Friday, 10 February 2012


Window on the stars
Light absorbing eyes
Shining in delight
Wondrous, stirring, deep.

Points of light
Some real
Some reflect
Reaching out forbidden.

Edges cracking silently
Semi opaque
Fluid enchantment
Dark, delving, endless.

On Stanislaw Libensky and Jaroslava Brychtova 'Arcus 1' (1991)

Wednesday, 8 February 2012

Magnum Photo Agency: ‘No rules, just photographers telling stories’

'No rules, just photographers telling stories’ is essentially the Magnum Agency motto.

Their vast online archive is crammed full of images of momentous world events in the past 65 years; fall of the Berlin Wall, the Spanish Civil War, Tienanmen Square, the mass mourning at Princess Diana’s funeral, and any modern conflict – Chechnya, Iraq, Arab Spring. Then it’s not just events but well known individuals; actors on film sets, politicians of all persuasions and who could forget that Afghan girl with the green eyes? Their international reputation enable them to document NGO aid missions, raise awareness of health issues and provide photo-commentary to what might otherwise be overlooked by the traditional press.

Set up as a photographers’ collective in 1947 by Robert Capa, Henri Cartier-Bresson, George Rodger and David 'Chim' Seymour, they were determined their work should remain their own rather than giving up control of copyright and context to magazines for which they were working. In setting up their own agency (named after a magnum of champagne), they could not only license the images and control how they were used but go on to use spare funds to ‘support the production and the independent vision of its individual photographer members’.

Tuesday, 7 February 2012

Formula 1: Doing things artistically at speed

Sometimes my impetuosity and ability to do things at speed leaves my friends reeling. There is nothing more exasperating (apparently) than being left dazed and confused in my slip stream as I go off on another diversion; usually followed by alarums and excursions in way or another.

My whirlwind tendencies, combined with the freezing weather, suggested that I should review an exhibition very close to home. So I popped unexpectedly downstairs from my office (with a cup of tea), had a gossip with the receptionist and spent an exhilarating few moments in the Collyer Bristow exhibition.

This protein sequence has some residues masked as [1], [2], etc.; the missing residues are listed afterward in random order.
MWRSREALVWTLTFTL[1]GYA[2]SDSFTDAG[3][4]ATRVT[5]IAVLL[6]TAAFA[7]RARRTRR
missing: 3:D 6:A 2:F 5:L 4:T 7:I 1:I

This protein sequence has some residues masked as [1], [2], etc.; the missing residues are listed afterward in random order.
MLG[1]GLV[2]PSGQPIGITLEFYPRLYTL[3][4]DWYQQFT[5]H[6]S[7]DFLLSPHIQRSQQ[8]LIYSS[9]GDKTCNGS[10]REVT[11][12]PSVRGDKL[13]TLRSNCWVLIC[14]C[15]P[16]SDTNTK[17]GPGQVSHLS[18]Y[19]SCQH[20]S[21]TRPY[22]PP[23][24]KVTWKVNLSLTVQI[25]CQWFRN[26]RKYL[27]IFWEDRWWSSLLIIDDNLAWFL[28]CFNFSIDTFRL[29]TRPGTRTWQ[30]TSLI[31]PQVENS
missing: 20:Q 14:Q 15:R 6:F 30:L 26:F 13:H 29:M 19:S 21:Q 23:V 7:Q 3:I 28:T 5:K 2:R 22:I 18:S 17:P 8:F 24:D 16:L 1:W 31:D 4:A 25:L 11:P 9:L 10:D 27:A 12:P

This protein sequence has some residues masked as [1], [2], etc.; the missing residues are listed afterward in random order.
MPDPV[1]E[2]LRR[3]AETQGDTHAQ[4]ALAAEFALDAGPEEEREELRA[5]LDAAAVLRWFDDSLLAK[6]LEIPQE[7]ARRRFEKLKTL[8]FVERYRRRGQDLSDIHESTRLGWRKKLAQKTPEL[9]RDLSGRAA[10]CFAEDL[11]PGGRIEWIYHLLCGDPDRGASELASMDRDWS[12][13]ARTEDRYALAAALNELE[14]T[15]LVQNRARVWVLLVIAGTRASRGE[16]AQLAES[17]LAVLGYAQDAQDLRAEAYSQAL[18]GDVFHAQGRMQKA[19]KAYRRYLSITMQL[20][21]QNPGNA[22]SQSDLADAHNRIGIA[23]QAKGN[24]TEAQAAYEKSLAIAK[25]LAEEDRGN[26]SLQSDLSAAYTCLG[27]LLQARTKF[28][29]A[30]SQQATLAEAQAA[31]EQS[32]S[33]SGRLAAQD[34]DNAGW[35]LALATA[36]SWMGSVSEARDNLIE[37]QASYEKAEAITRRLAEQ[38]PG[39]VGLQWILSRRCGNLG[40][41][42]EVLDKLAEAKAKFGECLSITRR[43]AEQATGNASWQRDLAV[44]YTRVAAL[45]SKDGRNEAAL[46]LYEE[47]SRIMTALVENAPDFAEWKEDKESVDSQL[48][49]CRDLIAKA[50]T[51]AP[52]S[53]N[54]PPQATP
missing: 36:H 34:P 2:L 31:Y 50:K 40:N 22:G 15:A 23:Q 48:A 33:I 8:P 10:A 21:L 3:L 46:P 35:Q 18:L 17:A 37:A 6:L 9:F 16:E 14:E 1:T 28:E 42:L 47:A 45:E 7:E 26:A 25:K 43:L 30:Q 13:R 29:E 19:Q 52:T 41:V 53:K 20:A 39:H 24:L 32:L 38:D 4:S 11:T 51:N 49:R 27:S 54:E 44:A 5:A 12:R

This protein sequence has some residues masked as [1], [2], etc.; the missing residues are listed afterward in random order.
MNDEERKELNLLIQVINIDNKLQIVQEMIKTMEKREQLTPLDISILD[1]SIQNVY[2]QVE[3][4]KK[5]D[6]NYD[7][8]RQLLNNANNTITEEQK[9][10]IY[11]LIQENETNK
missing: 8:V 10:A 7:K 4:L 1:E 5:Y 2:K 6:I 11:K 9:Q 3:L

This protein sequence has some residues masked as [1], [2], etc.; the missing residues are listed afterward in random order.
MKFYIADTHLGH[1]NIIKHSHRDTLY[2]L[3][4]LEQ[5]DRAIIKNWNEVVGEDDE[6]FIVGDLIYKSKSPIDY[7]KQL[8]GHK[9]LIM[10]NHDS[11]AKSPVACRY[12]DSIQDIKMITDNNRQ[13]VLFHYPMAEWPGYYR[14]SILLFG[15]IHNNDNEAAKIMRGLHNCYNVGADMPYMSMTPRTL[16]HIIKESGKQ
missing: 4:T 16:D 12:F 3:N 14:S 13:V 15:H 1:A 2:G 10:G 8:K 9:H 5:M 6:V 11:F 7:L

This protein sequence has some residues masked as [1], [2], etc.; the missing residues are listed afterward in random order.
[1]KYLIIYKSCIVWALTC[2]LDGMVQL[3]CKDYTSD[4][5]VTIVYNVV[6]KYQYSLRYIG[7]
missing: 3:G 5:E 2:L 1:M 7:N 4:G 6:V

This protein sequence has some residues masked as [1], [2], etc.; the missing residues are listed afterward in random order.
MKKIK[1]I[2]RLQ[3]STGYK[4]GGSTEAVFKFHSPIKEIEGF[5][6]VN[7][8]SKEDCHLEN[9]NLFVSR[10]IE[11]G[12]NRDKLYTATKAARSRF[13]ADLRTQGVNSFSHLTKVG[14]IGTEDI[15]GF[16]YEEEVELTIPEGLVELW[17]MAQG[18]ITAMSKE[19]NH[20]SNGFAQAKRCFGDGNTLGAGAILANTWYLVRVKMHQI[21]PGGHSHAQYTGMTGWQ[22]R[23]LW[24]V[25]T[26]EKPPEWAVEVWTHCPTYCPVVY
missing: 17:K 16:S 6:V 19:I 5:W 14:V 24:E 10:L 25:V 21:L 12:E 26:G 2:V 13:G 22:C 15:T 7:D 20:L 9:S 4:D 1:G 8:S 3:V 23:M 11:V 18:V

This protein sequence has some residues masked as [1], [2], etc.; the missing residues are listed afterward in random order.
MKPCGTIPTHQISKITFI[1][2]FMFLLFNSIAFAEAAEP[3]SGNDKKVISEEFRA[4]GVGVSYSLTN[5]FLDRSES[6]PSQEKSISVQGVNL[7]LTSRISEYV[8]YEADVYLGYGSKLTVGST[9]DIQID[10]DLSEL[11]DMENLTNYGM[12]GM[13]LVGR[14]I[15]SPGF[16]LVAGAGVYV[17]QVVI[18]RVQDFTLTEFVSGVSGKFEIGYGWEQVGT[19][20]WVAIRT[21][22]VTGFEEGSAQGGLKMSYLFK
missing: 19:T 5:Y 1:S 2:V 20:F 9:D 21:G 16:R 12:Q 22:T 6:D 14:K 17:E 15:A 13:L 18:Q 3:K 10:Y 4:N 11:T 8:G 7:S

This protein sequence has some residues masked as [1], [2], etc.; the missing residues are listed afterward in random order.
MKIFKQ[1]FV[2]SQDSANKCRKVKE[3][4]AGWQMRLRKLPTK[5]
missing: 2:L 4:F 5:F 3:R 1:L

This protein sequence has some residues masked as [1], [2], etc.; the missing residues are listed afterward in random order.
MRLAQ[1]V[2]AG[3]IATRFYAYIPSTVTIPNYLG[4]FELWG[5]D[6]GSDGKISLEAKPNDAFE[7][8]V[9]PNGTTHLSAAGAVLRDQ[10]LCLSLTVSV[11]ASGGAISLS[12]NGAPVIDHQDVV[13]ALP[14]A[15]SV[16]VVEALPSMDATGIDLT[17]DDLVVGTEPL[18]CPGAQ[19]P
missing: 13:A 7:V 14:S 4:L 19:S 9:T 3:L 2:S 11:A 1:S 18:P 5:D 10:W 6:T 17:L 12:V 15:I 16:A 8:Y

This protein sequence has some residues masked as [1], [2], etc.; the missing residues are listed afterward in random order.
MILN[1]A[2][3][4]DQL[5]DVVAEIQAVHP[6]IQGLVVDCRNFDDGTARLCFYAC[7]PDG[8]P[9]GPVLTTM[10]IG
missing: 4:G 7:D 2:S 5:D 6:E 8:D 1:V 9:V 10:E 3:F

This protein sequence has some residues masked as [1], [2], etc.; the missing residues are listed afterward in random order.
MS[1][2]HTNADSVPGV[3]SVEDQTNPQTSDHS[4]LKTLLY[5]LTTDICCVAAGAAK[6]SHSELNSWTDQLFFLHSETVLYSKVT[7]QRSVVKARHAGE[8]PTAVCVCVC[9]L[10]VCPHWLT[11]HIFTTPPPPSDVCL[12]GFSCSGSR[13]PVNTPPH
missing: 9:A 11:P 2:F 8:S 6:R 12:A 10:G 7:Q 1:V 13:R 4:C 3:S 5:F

For 2 weeks only (catch it quickly) Darren Heath presents some of his best photographs from the 2011 Grand Prix season. This award winning photographer ‘specialises in Formula 1 and the automotive industry, endeavouring to cover events and commission in a creative and artistic manner using natural light and colour to their maximum effect’. Images of all the recent Formula 1 drivers are in evidence – Lewis Hamilton, Jensen Button, Fernando Alonso, and their teams, as well as the tracks and cities which play host to these annual races.

Sunday, 5 February 2012


Relicts of the past
Linger to torture the present
Icons cast their spell
No need for words

Just tears falling
Bitter embalming of hearts
Brittle bodies piled
No need for sound

There is faceless grief
Returning regular year on year
Ashes scattered grey
No need for speech

Saturday, 4 February 2012

Mending Broken Hearts: Meaningful not mawkish

Let me put this to you straight; I don't have an issue with Valentine's Day. I am secretly an old fashioned romantic and a day in cold mid February celebrating the hotness of love is to be enthusiastically lauded. In fact knowing it to be rooted in ancient Roman feasts celebrating Juno Fructifier and Lupercalia makes it far sexier, fascinating and visceral than a semi Christian non feast day. It's more the tenuous connections commercial organisations make that get me steaming. An excuse to sell you something meaningless when your lover would rather more time with you; to simply hold hands in a park, giggle in a gallery, or something far more intimate.

This isn't going to be a tedious diatribe about the evils of commercialism (or religion). Though I retain my art critic's hat, I'm embracing and exonerating this exhibition from my usual cynicism. I'll allow them to seduce as many visitors into buying art objects for charity.

Thursday, 2 February 2012

London Archives: What happened when I went looking for City Dragons...

Last night took me to the vast London Metropolitan Archives in Clerkenwell. The only way it can be described is ‘a collection of collections’ with millions of photos and 100 kilometres of shelving. Collections include Architecture, Family, Schools, Government, Hospitals, and Businesses, and within each sit a number of different layers/structures. For instance under Hospitals you would find the related buildings, famous people/benefactors, medical practice (but not medical records). Under Architecture you would find everything to do with the built environment, such as slum clearance, planning, surveying and so on.